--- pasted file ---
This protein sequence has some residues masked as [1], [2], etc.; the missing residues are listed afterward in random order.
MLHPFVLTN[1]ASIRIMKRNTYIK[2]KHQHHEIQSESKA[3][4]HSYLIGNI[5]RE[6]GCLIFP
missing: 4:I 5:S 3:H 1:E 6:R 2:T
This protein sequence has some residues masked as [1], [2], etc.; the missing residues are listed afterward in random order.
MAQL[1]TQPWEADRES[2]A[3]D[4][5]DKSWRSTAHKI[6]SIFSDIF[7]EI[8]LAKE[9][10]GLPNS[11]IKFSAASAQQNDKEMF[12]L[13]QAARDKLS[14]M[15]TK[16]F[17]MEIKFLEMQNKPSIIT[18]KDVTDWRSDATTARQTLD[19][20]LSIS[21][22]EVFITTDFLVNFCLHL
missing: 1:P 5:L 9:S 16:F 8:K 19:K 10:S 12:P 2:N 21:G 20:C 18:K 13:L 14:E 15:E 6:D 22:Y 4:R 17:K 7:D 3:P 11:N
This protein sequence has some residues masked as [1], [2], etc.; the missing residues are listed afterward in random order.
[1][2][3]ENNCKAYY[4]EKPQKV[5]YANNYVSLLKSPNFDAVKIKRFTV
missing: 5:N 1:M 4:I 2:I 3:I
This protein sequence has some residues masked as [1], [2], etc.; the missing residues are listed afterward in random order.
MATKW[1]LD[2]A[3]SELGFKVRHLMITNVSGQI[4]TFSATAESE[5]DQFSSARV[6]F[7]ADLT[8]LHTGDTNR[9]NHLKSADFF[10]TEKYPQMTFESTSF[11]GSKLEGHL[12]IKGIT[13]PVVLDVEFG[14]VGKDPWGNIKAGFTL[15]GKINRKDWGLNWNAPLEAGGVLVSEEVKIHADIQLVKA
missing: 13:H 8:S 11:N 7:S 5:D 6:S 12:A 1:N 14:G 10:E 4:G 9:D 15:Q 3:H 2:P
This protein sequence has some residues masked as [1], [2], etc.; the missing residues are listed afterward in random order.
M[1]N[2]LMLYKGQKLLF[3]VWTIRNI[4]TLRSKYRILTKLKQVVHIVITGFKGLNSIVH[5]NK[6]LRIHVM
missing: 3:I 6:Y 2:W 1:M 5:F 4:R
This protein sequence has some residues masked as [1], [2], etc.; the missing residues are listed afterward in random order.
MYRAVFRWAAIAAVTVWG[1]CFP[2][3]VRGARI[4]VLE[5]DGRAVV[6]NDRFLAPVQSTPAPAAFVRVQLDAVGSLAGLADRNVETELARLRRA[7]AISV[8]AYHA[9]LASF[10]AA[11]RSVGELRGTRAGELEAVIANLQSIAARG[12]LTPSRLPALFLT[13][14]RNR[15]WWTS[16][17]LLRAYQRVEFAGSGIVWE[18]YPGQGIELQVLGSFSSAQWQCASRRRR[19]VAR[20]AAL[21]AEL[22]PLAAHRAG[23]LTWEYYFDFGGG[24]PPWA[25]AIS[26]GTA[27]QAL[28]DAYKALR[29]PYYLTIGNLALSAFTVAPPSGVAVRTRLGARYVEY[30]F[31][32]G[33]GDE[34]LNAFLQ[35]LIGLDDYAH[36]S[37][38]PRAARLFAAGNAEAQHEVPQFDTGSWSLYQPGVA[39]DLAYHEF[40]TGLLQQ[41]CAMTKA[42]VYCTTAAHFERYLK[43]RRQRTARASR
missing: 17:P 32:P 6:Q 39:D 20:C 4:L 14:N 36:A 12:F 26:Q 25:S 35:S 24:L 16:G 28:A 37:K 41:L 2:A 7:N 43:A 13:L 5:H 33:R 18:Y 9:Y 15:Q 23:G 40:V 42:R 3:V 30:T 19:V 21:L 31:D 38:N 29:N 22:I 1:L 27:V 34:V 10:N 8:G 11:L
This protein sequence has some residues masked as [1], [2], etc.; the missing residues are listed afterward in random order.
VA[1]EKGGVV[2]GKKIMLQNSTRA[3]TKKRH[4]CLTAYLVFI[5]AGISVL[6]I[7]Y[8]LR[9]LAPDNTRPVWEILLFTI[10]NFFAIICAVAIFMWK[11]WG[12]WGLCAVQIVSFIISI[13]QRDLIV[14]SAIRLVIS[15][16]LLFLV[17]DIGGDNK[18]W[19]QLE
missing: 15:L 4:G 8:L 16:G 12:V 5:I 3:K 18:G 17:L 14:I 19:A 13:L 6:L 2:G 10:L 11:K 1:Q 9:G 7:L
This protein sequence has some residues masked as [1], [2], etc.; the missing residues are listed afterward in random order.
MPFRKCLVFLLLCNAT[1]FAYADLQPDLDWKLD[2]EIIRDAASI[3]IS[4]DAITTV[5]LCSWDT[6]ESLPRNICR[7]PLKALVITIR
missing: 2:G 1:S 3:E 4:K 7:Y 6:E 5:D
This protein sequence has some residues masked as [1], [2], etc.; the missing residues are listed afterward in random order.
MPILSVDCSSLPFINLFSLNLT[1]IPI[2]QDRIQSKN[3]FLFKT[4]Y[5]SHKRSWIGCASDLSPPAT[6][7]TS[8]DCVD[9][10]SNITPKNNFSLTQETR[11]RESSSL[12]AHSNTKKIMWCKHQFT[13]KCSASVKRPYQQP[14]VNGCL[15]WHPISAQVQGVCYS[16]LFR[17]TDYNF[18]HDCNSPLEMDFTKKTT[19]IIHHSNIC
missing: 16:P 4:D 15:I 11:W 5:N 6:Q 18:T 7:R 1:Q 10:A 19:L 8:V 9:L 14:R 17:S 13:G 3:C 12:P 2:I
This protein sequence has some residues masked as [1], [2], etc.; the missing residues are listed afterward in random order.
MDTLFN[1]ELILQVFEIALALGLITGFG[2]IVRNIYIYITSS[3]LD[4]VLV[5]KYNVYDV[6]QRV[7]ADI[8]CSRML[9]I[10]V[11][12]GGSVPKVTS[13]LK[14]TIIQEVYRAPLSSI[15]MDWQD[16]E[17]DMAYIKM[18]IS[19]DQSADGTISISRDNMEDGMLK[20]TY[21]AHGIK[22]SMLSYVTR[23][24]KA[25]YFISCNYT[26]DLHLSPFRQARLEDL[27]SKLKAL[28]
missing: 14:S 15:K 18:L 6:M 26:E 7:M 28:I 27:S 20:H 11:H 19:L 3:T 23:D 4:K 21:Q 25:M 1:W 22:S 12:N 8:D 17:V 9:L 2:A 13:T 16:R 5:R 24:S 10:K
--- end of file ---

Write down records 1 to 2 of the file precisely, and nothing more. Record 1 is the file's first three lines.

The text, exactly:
This protein sequence has some residues masked as [1], [2], etc.; the missing residues are listed afterward in random order.
MLHPFVLTN[1]ASIRIMKRNTYIK[2]KHQHHEIQSESKA[3][4]HSYLIGNI[5]RE[6]GCLIFP
missing: 4:I 5:S 3:H 1:E 6:R 2:T
This protein sequence has some residues masked as [1], [2], etc.; the missing residues are listed afterward in random order.
MAQL[1]TQPWEADRES[2]A[3]D[4][5]DKSWRSTAHKI[6]SIFSDIF[7]EI[8]LAKE[9][10]GLPNS[11]IKFSAASAQQNDKEMF[12]L[13]QAARDKLS[14]M[15]TK[16]F[17]MEIKFLEMQNKPSIIT[18]KDVTDWRSDATTARQTLD[19][20]LSIS[21][22]EVFITTDFLVNFCLHL
missing: 1:P 5:L 9:S 16:F 8:K 19:K 10:S 12:P 2:N 21:G 20:C 18:K 13:L 14:E 15:E 6:D 22:Y 4:R 17:K 7:D 3:P 11:N